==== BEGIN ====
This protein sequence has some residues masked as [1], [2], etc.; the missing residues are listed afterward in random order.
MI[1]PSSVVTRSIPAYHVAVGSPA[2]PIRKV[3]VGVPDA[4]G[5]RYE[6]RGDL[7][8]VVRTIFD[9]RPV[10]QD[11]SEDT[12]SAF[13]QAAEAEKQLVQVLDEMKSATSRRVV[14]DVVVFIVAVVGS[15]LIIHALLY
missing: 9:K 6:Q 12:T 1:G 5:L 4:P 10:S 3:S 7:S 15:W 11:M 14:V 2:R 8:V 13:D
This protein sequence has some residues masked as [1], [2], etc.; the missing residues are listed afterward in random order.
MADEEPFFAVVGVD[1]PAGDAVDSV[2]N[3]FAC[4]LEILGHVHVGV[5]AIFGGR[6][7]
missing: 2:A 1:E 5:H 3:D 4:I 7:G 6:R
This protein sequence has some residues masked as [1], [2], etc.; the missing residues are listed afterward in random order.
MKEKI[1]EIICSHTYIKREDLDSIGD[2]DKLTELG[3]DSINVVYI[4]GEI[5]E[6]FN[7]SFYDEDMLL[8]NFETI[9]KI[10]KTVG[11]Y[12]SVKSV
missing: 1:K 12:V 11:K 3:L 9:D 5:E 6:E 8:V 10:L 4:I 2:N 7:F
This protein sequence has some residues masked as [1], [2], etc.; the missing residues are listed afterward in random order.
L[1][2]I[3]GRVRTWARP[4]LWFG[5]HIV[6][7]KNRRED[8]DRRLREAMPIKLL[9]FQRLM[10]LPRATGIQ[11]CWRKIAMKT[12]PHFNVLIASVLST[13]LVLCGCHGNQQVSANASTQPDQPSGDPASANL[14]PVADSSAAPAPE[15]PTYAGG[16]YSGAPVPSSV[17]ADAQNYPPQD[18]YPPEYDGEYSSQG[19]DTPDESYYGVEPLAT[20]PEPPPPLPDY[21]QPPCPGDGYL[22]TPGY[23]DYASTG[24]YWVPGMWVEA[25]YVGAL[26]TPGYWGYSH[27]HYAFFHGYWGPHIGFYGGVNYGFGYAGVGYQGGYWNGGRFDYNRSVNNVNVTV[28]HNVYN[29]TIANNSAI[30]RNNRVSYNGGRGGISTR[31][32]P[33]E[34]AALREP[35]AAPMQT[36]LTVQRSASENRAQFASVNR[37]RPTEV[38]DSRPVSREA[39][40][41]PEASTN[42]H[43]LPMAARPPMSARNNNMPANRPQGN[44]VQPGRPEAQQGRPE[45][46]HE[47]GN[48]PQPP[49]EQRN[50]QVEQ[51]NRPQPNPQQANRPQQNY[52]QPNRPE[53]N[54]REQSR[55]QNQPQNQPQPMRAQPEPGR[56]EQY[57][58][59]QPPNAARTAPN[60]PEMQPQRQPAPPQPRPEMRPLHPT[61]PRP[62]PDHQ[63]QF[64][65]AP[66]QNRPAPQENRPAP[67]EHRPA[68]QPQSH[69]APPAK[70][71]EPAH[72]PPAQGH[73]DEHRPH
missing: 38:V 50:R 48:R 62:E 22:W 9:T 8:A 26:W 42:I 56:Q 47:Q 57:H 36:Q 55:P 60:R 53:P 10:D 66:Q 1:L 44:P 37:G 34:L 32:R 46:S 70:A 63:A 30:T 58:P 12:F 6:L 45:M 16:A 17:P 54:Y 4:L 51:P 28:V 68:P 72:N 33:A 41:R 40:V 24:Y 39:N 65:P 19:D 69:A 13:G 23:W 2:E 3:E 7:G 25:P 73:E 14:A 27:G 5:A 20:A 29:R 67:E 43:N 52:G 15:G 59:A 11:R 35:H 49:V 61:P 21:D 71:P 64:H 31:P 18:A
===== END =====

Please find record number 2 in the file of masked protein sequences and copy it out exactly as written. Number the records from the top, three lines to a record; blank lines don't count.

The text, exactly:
This protein sequence has some residues masked as [1], [2], etc.; the missing residues are listed afterward in random order.
MADEEPFFAVVGVD[1]PAGDAVDSV[2]N[3]FAC[4]LEILGHVHVGV[5]AIFGGR[6][7]
missing: 2:A 1:E 5:H 3:D 4:I 7:G 6:R